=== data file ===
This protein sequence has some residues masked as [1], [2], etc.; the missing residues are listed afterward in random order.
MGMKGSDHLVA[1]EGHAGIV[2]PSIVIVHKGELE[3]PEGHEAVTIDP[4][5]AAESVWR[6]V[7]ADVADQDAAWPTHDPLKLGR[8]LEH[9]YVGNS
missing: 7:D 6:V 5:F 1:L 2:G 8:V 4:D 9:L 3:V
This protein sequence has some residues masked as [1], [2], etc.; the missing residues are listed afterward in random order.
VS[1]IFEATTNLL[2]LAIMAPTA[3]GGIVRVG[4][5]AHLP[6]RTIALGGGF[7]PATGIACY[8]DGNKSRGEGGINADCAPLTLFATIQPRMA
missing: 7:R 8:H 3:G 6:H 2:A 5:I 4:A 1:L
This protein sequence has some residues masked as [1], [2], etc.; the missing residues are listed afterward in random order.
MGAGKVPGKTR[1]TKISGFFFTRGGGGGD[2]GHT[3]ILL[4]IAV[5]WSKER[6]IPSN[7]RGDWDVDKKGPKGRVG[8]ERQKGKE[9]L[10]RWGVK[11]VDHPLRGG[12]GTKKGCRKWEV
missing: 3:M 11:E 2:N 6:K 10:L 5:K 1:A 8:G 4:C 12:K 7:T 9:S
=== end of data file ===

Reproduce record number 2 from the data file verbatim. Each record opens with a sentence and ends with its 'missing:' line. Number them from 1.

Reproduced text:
This protein sequence has some residues masked as [1], [2], etc.; the missing residues are listed afterward in random order.
VS[1]IFEATTNLL[2]LAIMAPTA[3]GGIVRVG[4][5]AHLP[6]RTIALGGGF[7]PATGIACY[8]DGNKSRGEGGINADCAPLTLFATIQPRMA
missing: 7:R 8:H 3:G 6:H 2:A 5:I 4:A 1:L